Members of Fraternal Order of Police Union Local 126 took their frustration to the street Monday morning, fed up with not being able to get the city manager to find other ways to reduce the city’s budget besides cutting police officers from the payroll.
Back and forth they paced up and down the sidewalk in front of the East St. Louis City Hall carrying signs that said laying off police means higher political salaries. The signs denounced any layoffs of police, saying the layoffs would lead to more crime.
Union President Mario Fennoy said they have met several times with City Manager Alvin L. Parks Jr. in an effort to get him to find other options besides laying off police. But those meetings have not made a difference. As of Friday, eight police officers were laid off.
“We have 56 officers and the city manager wants 44, including administrators and every police officer. Our minimum manning mandates there be six officers and two supervisors, one for the street and one for the desk,” Fennoy said. “There is supposed to be one officer per the six districts we have.”
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If the manpower is reduced to four police and two supervisors, Fennoy said this is a recipe for disaster. In fact, he called it ridiculous and said there is no way the residents or the police officer, who is basically working without any help, is safe. He said the city manager is not taking into account sick days, vacation days or personal days.
Parks said “it is a scheduling matter” that the chief of police, the public safety director and he will work together to fix. He said the chief of police along with detectives and command staff will all work the streets. He said the city and the police union are still negotiating and he hopes that the two parties can agree on an intermediate and long-term memorandum of understanding so we can be fiscally responsible and support the law enforcement presence we all desire. Parks said the city no longer has 70,000 residents. Instead, there are 27,000 residents, and the city can no longer afford to staff and pay the Police Department the salaries they received when the contract was agreed upon years ago. He said the Fire Department worked out an agreement that is amicable to them and the city and no firefighters were laid off.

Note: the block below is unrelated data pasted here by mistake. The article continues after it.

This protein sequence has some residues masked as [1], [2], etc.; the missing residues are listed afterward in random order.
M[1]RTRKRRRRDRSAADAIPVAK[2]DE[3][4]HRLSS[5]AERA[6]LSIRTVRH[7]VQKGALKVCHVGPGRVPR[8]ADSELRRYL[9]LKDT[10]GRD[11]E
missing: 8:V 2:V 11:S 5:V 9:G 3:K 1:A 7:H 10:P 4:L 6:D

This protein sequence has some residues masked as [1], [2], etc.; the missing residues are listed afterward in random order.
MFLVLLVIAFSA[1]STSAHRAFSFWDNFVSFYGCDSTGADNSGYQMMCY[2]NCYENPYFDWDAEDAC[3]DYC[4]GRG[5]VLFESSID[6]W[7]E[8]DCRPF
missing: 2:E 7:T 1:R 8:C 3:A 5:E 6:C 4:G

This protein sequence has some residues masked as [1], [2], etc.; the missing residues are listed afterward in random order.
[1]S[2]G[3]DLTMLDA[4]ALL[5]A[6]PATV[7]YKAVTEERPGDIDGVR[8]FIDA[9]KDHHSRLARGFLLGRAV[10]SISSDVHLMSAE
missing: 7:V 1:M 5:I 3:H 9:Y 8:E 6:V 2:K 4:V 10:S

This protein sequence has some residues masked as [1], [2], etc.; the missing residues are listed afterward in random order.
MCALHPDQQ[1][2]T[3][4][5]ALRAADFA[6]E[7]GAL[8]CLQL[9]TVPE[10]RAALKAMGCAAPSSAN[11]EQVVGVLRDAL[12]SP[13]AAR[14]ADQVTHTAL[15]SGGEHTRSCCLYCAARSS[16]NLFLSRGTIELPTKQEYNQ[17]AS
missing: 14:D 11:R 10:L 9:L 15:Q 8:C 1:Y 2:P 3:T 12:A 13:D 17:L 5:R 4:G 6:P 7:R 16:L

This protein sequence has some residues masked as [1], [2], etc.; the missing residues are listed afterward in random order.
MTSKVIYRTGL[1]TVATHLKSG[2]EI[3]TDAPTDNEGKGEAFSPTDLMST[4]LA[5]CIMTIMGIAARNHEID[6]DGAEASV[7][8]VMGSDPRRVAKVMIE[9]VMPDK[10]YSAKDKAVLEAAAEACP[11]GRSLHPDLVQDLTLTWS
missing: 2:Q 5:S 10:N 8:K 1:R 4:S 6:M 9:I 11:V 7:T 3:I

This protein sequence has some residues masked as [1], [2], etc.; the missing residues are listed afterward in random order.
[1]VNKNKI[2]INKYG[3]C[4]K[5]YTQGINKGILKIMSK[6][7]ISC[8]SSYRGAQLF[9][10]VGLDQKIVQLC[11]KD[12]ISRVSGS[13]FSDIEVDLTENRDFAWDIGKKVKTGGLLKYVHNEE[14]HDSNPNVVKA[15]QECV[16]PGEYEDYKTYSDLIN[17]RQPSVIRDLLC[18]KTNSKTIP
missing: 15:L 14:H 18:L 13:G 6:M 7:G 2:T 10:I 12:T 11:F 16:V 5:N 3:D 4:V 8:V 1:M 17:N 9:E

Fennoy said if Parks thinks outside agencies are going to come to help East St. Louis out to the level he thinks, “that’s not true. They are overworked and short-handed, too.” And, he said the other surrounding departments, Brooklyn, Centreville, Alorton and Cahokia all have their own challenges.
He said while fighting fires is a dangerous profession, police work involves a higher degree of danger because people wielding dangerous weapons, including guns and knives often meet police when they respond to domestic situations, home invasions, robberies, burglaries and more.
“You can’t continue to pay what you don’t have,” Parks said. “When your revenues are not going up with your expenditures, you have to do what you have to do.”
A major contributing problem that has forced the city to do the layoffs is “a majority of the highest paid salaries in East St. Louis are paid to people who do not live in East St. Louis and who do not contribute to the tax base,” Parks said.
“We want them to agree to a memorandum of understanding that lowers the minimum staff by 25 percent or from eight patrolmen to six. Parks said a previous city manager under-represented the amount of money the city has paid in workers’ compensation and a drop in revenue the city received from the Casino Queen.
Fennoy said Parks makes more as city manager than he did as mayor – $100,000, with a car, spending account, medical benefits and free gas paid for by the city.
Mayor Emeka Jackson-Hicks said laying off police officers is not something she wants to do, but cuts have to be made.
“I am one of the last people who wants to see officers laid off. The city’s financial situation didn’t just occur. Difficult decisions have to be made,” Jackson-Hicks said. “I addressed the financial issues and the plan I had for the city in my transition plan. A part of that plan was to do exactly what Officer Fennoy is talking about – to review all contracts and reduce and eliminate some. For example, the transition plan proposed to reduce high legal contracts, construction management contracts, the Financial Management Consultant contract as well as the TIF consulting contract. The implementation of our transition plan was cut very short at the initial stage. I sounded the alarm about the budget deficit shortly after being sworn in. This was the purpose of the budget town hall meeting in August. We have contracts that need to be cut and even eliminated. Unfortunately cuts have to be made, and some of those cuts have been made in the Police Department.”